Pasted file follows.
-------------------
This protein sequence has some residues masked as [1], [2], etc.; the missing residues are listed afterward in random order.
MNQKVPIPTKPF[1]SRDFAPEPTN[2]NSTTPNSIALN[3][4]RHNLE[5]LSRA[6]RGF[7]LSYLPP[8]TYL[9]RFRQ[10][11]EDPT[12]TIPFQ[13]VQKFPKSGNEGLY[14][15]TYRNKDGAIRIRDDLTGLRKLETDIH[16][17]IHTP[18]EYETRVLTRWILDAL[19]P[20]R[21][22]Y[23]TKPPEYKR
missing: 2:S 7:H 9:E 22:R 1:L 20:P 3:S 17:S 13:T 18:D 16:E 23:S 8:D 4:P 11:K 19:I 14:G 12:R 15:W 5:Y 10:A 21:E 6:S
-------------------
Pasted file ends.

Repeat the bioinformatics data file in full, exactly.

This protein sequence has some residues masked as [1], [2], etc.; the missing residues are listed afterward in random order.
MNQKVPIPTKPF[1]SRDFAPEPTN[2]NSTTPNSIALN[3][4]RHNLE[5]LSRA[6]RGF[7]LSYLPP[8]TYL[9]RFRQ[10][11]EDPT[12]TIPFQ[13]VQKFPKSGNEGLY[14][15]TYRNKDGAIRIRDDLTGLRKLETDIH[16][17]IHTP[18]EYETRVLTRWILDAL[19]P[20]R[21][22]Y[23]TKPPEYKR
missing: 2:S 7:H 9:E 22:R 1:L 20:P 3:S 17:S 13:T 18:D 16:E 23:S 8:D 4:P 11:K 19:I 14:G 12:R 15:W 5:Y 10:A 21:E 6:S